Didling – St Andrew
The small Downland church is mostly C13, though the chancel was partly rebuilt in the C14 and there have been later repairs. However, despite these, it keeps its unspoiled character.
Didling consists of a small group of houses well north of the church on the Downs. This was probably founded about 1220 by Alan de St George (VCH 4 p7) and the benefice has always been poor; since 1535 it has been united with Treyford (now Elsted) (ibid). The Bishop’s visitation of 1687 describes it as ‘soe ruinous that it is like to fall’ (SRS 78 p30).
The C13 plan, a nave and chancel without a division, survives unchanged. Built of rendered flint, now whitened, the chancel has two east lancets and the north wall, also with lancets, is narrower than the nave. The rere-arches of the lancets are depressed rather than having proper scoinsons, but this has something of the same effect, so they are likely to date from well into the C13. The south wall continues that of the nave and two ogee-headed lancets show it was rebuilt in the C14, probably because of structural problems. A join in the wall and the lopsided effect are apparent inside. The roof can be no older, though only the wallplates and tiebeams are exposed. At the west end are the sawn-off ends of a beam to support a former belfry. The jambs of the roughly pointed south west nave window suggest it has been altered from a C14 one.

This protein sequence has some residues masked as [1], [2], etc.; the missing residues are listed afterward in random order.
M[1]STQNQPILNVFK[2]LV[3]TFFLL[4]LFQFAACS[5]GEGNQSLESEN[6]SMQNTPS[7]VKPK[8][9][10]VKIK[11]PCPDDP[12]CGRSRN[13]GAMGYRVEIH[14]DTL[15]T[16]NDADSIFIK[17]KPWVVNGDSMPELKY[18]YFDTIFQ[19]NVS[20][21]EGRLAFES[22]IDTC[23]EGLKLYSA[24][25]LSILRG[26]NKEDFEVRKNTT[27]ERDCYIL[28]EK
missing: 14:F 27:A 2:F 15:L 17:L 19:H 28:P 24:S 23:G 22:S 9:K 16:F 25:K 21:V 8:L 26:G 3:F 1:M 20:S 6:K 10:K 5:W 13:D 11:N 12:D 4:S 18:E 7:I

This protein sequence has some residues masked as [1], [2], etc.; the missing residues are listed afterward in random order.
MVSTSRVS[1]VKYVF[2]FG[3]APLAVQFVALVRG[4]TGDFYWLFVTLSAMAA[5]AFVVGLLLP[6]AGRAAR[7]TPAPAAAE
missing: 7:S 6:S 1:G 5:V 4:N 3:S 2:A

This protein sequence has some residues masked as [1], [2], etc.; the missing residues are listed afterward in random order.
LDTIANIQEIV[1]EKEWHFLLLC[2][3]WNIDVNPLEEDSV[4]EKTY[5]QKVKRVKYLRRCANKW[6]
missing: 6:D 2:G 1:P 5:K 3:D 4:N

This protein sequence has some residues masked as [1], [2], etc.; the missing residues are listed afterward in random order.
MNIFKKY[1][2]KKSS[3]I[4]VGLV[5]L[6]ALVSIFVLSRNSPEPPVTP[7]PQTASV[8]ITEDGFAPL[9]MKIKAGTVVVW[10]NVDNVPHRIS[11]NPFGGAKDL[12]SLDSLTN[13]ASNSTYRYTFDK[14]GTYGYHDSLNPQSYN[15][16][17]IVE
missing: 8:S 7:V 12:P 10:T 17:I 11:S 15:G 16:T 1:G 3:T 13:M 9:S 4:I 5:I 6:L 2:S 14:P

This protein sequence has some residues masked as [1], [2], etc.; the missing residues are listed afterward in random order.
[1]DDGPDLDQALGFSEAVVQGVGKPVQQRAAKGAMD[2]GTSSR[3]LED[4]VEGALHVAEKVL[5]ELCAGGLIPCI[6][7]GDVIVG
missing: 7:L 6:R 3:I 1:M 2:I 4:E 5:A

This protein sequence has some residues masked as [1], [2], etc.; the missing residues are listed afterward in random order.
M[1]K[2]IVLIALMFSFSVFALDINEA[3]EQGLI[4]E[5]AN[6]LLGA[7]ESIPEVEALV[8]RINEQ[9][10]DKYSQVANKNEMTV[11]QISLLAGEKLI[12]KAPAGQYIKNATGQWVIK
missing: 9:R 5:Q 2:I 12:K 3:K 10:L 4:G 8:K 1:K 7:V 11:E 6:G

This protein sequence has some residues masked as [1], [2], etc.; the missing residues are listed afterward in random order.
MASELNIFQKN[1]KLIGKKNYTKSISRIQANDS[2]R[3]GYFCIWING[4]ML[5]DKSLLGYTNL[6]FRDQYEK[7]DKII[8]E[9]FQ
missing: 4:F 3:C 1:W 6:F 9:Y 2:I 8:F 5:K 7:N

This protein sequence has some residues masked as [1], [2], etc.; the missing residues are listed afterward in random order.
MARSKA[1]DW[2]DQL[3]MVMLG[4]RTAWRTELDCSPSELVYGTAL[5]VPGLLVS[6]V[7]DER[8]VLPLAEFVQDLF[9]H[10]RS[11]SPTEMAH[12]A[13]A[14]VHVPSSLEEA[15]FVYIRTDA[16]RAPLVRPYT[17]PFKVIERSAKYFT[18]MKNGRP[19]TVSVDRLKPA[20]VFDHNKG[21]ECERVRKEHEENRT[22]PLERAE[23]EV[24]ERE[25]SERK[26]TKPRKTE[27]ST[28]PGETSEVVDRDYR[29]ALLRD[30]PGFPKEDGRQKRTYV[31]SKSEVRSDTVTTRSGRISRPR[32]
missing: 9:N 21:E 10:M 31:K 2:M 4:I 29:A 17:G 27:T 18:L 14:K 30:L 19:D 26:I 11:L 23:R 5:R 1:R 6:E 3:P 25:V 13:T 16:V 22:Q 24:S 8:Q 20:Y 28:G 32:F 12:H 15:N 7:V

C16 alterations included a square-headed north doorway with rounded angles and, possibly, the south east nave window, which has a renewed wooden lintel. Subsequent repairs were done in brick. Some smaller bricks in the west wall are C17 – the larger ones are later – and the four-centred west window also looks C17. Though the east and south east walls of the chancel are of brick, the lancets have old rere-arches and beneath the east ones is an image-bracket, so the walls can only have been refaced. The probable date, to judge by the type of brick used, was around 1800. After further neglect, the incumbent restored the church in 1873 (KD 1874), probably without an architect, and there was more work after lightning damage in 1878 (VCH ibid). Neither affected the atmosphere of the church, which comes from the varied architectural details and the fittings of different periods, for nothing was thrown out. The only obvious feature added at either date was the small stone belfry which had previously been entirely lacking, as the Sharpe Collection drawing (1805) shows. Even now there is no electricity.
Benches: The simple ends are probably C15, though the backs and seats have been renewed. At the outer ends they are fixed directly onto the walls.
Chest: (Not now visible) Plain and hard to date.
Font: Rough tub-shaped bowl, which has been called C12 (VCH ibid). If so, it is either from elsewhere or there has been a church here for longer than assumed. However, as has been pointed out, in such a setting the rough and rustic workmanship could equally be C13 (www.crsbi.ac.uk).
Pulpit: C17 in origin. It has either been cut down in size or has been assembled from existing panels at a later date.
Rails: C17 with turned balusters beneath a broad decorated band.
W H Godfrey: St Andrew, Didling, SNQ 5 (Nov 1936) pp119-21
Measured plan by E F Harvey in VCH 4 p7